The cost of generating electricity is the largest component of the price of electricity.

Pie chart showing estimates for the shares of the major components of the average annual price price of electricity in the United States in 2016: generation 57%, distribution 32%, transmission 11%
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Did you know?

The cost to supply electricity actually varies minute by minute.

During the course of a single day, the wholesale price of electricity on the electric power grid reflects the real-time cost for supplying electricity. Demand for electricity contributes to the cost of supplying electricity. Electricity demand is usually highest in the afternoon and early evening (peak hours), and costs to provide electricity are usually higher at these times.

Most consumers pay prices based on the seasonal average cost of providing electricity, so they do not experience these daily price fluctuations. Some utilities offer their customers time-of-day pricing to encourage electricity conservation and to reduce peak demand for electricity.

Many factors influence electricity prices

Electricity prices generally reflect the cost to build, finance, maintain, and operate power plants and the electricity grid (the complex system of power transmission and distribution lines). Some for-profit utilities also include a financial return for owners and shareholders in their electricity prices.

Several key factors influence the price of electricity:

  • Fuels: Fuel costs can vary, depending on the per-unit cost of the fuel, such as dollars per ton for coal or thousand cubic feet for natural gas. Power plants generally use electricity generators with relatively high fuel costs during periods of high demand.
  • Power plants: Each power plant has construction, maintenance, and operating costs.
  • Transmission and distribution system: The electricity transmission and distribution systems that deliver electricity have maintenance costs, which include repairing damage to the systems from accidents or extreme weather conditions.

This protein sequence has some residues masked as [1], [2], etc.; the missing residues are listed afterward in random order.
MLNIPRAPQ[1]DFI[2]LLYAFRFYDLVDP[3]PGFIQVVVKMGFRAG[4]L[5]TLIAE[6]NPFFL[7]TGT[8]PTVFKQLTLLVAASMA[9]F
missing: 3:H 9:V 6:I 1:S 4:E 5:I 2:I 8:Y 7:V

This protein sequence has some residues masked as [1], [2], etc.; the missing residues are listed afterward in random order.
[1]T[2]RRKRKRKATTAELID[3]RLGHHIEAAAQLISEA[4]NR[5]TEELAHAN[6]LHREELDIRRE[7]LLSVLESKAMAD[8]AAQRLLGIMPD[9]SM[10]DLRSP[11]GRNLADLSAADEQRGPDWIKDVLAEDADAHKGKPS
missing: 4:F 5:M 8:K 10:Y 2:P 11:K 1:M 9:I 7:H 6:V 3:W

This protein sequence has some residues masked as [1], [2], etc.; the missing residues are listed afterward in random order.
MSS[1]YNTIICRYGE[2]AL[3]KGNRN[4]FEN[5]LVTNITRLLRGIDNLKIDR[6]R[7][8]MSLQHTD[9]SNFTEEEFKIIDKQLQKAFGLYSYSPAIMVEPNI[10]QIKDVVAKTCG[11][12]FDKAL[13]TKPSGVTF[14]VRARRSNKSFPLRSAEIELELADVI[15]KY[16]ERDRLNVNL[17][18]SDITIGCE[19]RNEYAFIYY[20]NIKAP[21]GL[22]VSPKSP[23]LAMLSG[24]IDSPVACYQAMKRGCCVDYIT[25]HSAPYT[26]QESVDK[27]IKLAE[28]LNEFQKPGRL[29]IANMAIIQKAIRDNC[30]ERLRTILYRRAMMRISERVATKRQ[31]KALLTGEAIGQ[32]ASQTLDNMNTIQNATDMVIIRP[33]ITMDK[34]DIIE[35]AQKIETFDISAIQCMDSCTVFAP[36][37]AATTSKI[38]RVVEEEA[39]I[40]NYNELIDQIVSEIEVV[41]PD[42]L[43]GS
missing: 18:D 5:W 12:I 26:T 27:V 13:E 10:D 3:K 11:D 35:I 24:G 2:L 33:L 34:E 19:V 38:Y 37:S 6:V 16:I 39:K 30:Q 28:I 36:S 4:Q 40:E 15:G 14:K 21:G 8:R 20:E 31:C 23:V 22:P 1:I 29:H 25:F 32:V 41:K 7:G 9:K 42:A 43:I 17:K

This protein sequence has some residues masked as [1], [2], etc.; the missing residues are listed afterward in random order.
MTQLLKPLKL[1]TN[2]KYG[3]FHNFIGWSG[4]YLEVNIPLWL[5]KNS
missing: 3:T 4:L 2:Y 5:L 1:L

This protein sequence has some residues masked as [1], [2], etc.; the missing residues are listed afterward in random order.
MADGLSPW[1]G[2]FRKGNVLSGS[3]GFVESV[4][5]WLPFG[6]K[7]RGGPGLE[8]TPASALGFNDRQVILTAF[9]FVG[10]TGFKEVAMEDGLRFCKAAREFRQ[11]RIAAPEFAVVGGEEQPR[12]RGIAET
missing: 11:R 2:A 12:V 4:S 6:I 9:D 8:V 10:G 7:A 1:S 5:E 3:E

• Weather conditions: Rain and snow provide water for low-cost hydropower generation. Wind can provide low-cost electricity generation from wind turbines when wind speeds are favorable. However, extreme temperatures can increase the demand for electricity, especially for cooling, and demand can drive prices up.
  • Regulations: In some states, Public Service/Utility Commissions fully regulate prices, while other states have a combination of unregulated prices (for generators) and regulated prices (for transmission and distribution).

Electricity prices are usually highest in the summer

The cost to supply electricity actually changes minute by minute. However, most consumers pay rates based on the seasonal cost of electricity. Changes in prices generally reflect variations in electricity demand, availability of generation sources, fuel costs, and power plant availability. Prices are usually highest in the summer when total demand is high because more expensive generation sources are added to meet the increased demand.

Electricity prices vary by type of customer

Electricity prices are usually highest for residential and commercial consumers because it costs more to distribute electricity to them. Industrial consumers use more electricity and can receive it at higher voltages, so supplying electricity to these customers is more efficient and less expensive. The price of power to industrial customers is generally close to the wholesale price of electricity.

In 2016, the annual average price of electricity in the United States was 10.28¢ per kilowatthour (kWh).1 The annual average prices by major types of utility customers were:

  • Residential: 12.55¢ per kWh
  • Commercial: 10.37¢ per kWh
  • Industrial: 6.75¢ per kWh
  • Transportation: 9.48¢ per kWh

Electricity prices vary by locality

Prices vary by locality because of the availability of power plants and fuels, local fuel costs, and pricing regulations. In 2016, annual average electricity prices ranged from approximately 23.87¢ per kWh in Hawaii to about 7.41¢ per kWh in Louisiana.

1 U.S. Energy Information Administration, Electric Power Monthly, February 2017, Table 5.6.B, preliminary estimates for 2016